On this show, on 17 November, 1991, Muldoon announced he would stand down from Parliament; he formally retired one month later, on 17 December. His retirement party featured taped speeches from Ronald Reagan (commenting that at Muldoon's age, he was only getting started) and Margaret Thatcher. He fell seriously ill almost immediately, and died in hospital on 5 August, 1992, aged 70.

He is buried at Purewa Cemetery, Meadowbank, Auckland, NZ in a plot that faces Auckland City.

Legacy

Muldoon remains one of the most complex, fascinating, and polarising figures in New Zealand history. He divided people into camps of those who loved him and those who hated him; very few people, except those born after his fall, remained neutral. To his enemies, "Piggy" Muldoon was a dictatorial Prime Minister who nearly destroyed both New Zealand's economy and New Zealand society through his arrogance.

To those, known as "Rob's Mob", who revered him, he represented an icon of the New Zealand national character, a supporter of the "ordinary bloke" (his own description of himself) and an international statesman. Curiously, he also became patron of the Black Power gang for whom he had created work schemes and advised on the better treatment of women and children associated with the gang. [Gustafson, Barry. "His Way: A Biography of Robert Muldoon" p. 426. Auckland University Press] Members paid him solemn respect by performing two haka during his funeral in 1992.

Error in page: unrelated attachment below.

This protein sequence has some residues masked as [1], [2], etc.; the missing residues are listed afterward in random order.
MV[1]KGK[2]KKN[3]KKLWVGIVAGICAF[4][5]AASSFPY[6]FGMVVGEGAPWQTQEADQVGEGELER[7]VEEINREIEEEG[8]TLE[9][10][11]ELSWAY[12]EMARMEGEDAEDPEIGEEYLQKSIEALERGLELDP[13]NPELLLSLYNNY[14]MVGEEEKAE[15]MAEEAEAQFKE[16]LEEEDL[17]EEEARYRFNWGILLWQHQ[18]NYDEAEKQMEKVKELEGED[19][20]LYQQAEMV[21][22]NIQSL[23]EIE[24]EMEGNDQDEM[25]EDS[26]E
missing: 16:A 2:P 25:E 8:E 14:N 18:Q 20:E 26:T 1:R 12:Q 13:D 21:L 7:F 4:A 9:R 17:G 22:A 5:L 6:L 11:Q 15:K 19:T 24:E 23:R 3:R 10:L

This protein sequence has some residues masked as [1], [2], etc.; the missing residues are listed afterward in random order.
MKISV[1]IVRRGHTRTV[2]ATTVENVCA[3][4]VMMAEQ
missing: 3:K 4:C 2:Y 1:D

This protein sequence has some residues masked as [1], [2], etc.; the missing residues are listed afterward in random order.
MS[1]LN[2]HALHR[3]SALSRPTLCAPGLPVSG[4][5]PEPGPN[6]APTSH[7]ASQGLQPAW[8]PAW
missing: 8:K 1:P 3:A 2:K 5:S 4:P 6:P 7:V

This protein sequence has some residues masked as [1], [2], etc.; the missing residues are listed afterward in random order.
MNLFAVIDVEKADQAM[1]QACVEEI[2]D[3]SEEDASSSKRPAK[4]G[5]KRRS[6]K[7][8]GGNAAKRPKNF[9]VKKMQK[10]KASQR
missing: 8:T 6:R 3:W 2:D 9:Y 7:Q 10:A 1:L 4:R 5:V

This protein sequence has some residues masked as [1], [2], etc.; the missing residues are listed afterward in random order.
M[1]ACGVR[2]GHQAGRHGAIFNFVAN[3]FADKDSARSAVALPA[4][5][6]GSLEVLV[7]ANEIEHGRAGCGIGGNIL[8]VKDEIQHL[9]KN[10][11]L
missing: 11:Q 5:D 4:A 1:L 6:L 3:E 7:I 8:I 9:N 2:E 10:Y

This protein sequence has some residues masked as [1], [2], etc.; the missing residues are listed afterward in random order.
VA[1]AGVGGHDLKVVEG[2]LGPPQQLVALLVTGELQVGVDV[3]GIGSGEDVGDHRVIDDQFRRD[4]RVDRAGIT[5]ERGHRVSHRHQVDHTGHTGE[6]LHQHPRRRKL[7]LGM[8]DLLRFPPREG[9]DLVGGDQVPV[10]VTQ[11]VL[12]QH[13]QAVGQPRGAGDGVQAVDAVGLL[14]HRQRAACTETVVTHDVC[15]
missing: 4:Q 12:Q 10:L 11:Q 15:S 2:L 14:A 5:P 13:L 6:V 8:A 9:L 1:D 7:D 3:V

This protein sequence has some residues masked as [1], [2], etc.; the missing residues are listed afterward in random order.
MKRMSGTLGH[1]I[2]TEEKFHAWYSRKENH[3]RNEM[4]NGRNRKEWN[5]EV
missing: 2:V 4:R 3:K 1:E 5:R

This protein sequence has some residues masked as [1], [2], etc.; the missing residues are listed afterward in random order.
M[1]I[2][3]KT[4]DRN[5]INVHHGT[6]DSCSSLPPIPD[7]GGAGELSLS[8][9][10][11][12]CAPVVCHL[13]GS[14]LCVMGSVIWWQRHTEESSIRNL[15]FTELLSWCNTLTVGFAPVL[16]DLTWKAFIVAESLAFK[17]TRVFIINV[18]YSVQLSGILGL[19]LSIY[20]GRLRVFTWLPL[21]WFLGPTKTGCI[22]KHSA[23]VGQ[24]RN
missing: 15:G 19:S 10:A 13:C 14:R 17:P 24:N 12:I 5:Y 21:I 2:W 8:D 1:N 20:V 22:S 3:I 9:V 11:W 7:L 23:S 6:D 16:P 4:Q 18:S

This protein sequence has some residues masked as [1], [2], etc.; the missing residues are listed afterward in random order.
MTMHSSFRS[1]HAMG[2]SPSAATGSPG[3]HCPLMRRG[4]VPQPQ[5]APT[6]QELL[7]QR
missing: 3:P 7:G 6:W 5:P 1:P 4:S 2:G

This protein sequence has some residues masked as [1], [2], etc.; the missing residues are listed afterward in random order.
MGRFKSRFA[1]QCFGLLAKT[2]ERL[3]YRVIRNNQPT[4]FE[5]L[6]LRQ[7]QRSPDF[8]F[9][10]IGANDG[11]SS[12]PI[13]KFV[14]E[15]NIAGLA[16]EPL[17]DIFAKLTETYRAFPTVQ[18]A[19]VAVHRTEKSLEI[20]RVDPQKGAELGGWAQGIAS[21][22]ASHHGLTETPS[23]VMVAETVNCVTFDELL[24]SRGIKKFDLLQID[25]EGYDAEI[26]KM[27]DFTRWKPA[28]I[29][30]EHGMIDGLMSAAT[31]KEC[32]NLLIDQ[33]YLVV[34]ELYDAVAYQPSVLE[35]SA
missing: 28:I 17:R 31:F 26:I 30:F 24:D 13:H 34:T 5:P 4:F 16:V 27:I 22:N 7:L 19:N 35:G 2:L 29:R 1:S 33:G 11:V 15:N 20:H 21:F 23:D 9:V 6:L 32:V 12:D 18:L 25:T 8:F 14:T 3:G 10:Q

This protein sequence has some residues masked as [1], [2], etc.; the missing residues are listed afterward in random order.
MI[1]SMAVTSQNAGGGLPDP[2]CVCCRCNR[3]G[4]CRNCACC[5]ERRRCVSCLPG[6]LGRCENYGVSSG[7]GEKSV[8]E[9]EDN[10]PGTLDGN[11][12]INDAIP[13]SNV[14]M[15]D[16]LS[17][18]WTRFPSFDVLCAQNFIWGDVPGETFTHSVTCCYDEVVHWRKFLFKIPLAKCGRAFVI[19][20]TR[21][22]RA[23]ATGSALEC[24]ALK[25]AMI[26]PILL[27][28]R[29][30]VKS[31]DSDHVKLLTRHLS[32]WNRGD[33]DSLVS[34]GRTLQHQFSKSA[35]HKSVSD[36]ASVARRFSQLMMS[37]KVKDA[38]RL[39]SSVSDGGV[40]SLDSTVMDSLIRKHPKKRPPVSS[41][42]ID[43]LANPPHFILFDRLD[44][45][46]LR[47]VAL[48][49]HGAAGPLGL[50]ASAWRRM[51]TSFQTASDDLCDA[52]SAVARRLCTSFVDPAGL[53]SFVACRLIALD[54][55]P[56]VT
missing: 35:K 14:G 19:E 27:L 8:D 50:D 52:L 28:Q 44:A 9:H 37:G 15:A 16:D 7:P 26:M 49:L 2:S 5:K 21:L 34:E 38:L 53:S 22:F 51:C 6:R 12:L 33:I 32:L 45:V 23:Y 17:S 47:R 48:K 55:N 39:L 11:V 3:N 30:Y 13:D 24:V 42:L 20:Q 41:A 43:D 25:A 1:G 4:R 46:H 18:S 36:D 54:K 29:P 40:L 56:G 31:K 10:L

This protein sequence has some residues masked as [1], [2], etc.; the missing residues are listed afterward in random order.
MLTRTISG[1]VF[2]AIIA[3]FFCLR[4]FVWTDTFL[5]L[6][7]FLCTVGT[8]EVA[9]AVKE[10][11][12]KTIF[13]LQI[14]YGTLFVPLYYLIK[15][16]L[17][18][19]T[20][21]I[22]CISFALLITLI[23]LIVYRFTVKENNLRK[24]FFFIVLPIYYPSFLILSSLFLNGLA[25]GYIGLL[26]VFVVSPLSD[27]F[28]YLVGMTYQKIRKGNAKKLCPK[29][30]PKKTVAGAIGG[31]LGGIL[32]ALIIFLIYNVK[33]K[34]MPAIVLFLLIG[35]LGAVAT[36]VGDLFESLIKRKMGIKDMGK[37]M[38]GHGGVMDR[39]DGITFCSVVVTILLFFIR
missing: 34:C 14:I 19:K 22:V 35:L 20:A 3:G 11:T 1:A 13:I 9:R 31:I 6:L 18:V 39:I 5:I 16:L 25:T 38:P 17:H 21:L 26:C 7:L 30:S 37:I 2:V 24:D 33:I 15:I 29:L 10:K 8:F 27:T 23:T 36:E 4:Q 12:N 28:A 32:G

Historians like Gustafson and Brian Easton criticise Muldoon because, according to them, he pursued an ultimately unsustainable line of policy. [Easton, Brian. The Nationbuilders, pp. 239-53. Auckland: Auckland University Press, ISBN 1-86940-260-X (2001)] ] Some argueFact|date=November 2007 that he was responsible for much of the pain caused by the free-market reforms of 1984 – 1993, because by holding on for as long as he did he forced the inevitable reforms to be implemented with unusual speed and severity. However, this view is not universal, and many also argue that the free market reformers of the 1980s and 1990s used Muldoon as an excuse to embark on radical ideological programs.